Dave a one time brewer, has from memory had an ambition to get back to brewing and Gazza a long time friend and travelling companion on one of their many beer “scooping” trips has jumped in with him to deliver what they say will be some of the hoppiest beers out!     I have known these two for a good while, there will some fireworks here…   They will be brewing at and under the watchful eye of one of the quietly up and coming breweries in the area, with Pete at  the Brew Co.  If you call yourself a hop head, a beer geek or the like… I am sure you’lk know of these two and I am sure you’ll be hearing loads about their beers!

Congratulations, great effort, brilliant idea and can’t wait to try them!

You can read more here.

over a barrel

barrelBarrel ageing, barrel aged and barrels seem to be one of the most common words being kicked around by the brain cell  in my head.  It’s been a week of barrels…  I can hear those words, kerthonk, kerthonk, repetitively bouncing like the ball being pitched from McQueens hand in the Great Escape…

Barrel ageing, as this illiterate one wrote about some time back here has held more than some interest to me. The technique of adding either early fermenting wort to a barrel, new or old,  or right through to adding near finished beer to barrels previously used to age various spirits or efforts of the vine.   The effects are subtle through to dramatic.

This isn’t a new thing, I suppose every beer was “barrel aged” at a time, when wooden casks were the vessel of choice and availablility.  But, I am not writing about that…

If you’ve taken the time to read the post that I linked to before, there are a few British Brewers emulating the ideas from across the pond.    There are so many Barrel Aged beers coming out it’s hard to keep a track of them all (watch Beermerchants.com around end of September for a surprise) and the idea of taking an already fantastic beer and treating it to some barrel love…

It just got better… it’s got me over a barrel.

Continue reading

as seen through a phone

phone

When I scan through the many pictures on my phone, I was a little shocked as to just how many there were of beer stuff.

My EOS20d had a fall earlier in the year, so I can assume that the phone somewhat tried to fill it’s shoes.  You can have a little insight into the stuff that I see, the antics that I get up to (with Angelo in tow), and the great beers that my girlfriend says has spoiled me… hell, she works for a brewery, can I blame her.  Certainly, it’s not the beers that I get in for you at Beermerchants.com – if you follow us on twitter, I am sure that you’ve seen a few of these… Continue reading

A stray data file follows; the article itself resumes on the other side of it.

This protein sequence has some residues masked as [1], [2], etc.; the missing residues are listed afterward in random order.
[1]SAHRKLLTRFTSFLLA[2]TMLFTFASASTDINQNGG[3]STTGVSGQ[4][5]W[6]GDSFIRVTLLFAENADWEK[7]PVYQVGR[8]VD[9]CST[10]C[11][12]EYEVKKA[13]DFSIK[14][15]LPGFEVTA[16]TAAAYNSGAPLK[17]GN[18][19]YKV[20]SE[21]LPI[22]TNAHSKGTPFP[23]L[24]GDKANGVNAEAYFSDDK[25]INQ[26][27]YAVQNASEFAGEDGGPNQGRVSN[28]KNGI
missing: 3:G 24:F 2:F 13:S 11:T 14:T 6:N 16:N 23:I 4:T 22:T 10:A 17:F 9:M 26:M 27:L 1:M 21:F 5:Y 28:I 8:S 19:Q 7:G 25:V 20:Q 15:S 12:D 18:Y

in 80 Beers?

brusselsApparently if I were ever to be taken seriously as a writer, it would be a nightmare rather than a dream being brutally honest, mind worse would be seen as some bloke tapping away at a keyboard for the sake of traffic for an online beer store (to which it has little effect in reality), I best declare interest in the subject…

If you’ve been reading this blog for some time, I occasionally more so, prefer to try to write, that is, something more than “whoopieeeee new beer here“.    The recent Tripin’ to Burton and Lupilin Love blether were fun to write, sort of.   I don’t find writing as easy as the more gifted out there seem to make it look.   When I have the chance to spend time in the company of  Mark Dredge of the excellent Pencil and Spoon Blog, Mark Edwards or Maeib and one of my favourite people – Simon of the Reluctant Scooper blog – I am always in awe of their talent to bring energy into the subject, argue, present or just plain inspire those that read their work – and I am not shy in reminding them.  If you expect something akin to literacy from me, um, sorry. I give up!  This is the reason that I do prefer the art of Photography as irritating as I assume it must be to my friends now.

Recently, I really enjoyed the read Hops and Glory by Pete Brown, so much so it inspired some questions and caused a little journey in search, admittedly hoping to be wrong to a question that I already knew the answer to, as much Simon did.   You see travelling so much and it might sound a shade clichéd but the journey is as important, perhaps more so than the destination.   Beer is important to me, but more over it’s the meeting with fellow beer lovers, the other beer travellers and just enjoying the ride into another perspective on this absolutely stunning beverage.  Really, beer is more about the people, the interaction, the banter,  the camaraderie and all that goes on… great beer can sometimes get in the way.  Yes, there it is, I said it… just get out there and enjoy beer. I love the big esoteric beers, debating the origins of IPA’s and dreaming about monster Danish bourbon barrel aged coffee imperial stouts made with civet cat poo coffee… but, as much the sitting in some cafe in the arse end of nowhere drinking the local lubricant.  Be that gueuze, lambic recently or cans of “best drunk ice cold” just hanging with mates…

So, what’s that got to do with Brussels? Continue reading

The Perfect Beer!

I got a  “have you seen this…” from the girlfriend… I thought it was really good.

yes, it’s nearly my perfect beer.  1, I love Sour. 2, I love sour cherries. 3, I love Pinot Noir.  I will try to find a silly video of us sitting in Russian River this year, drinking way toooo much.

Found this though, please excuse the language.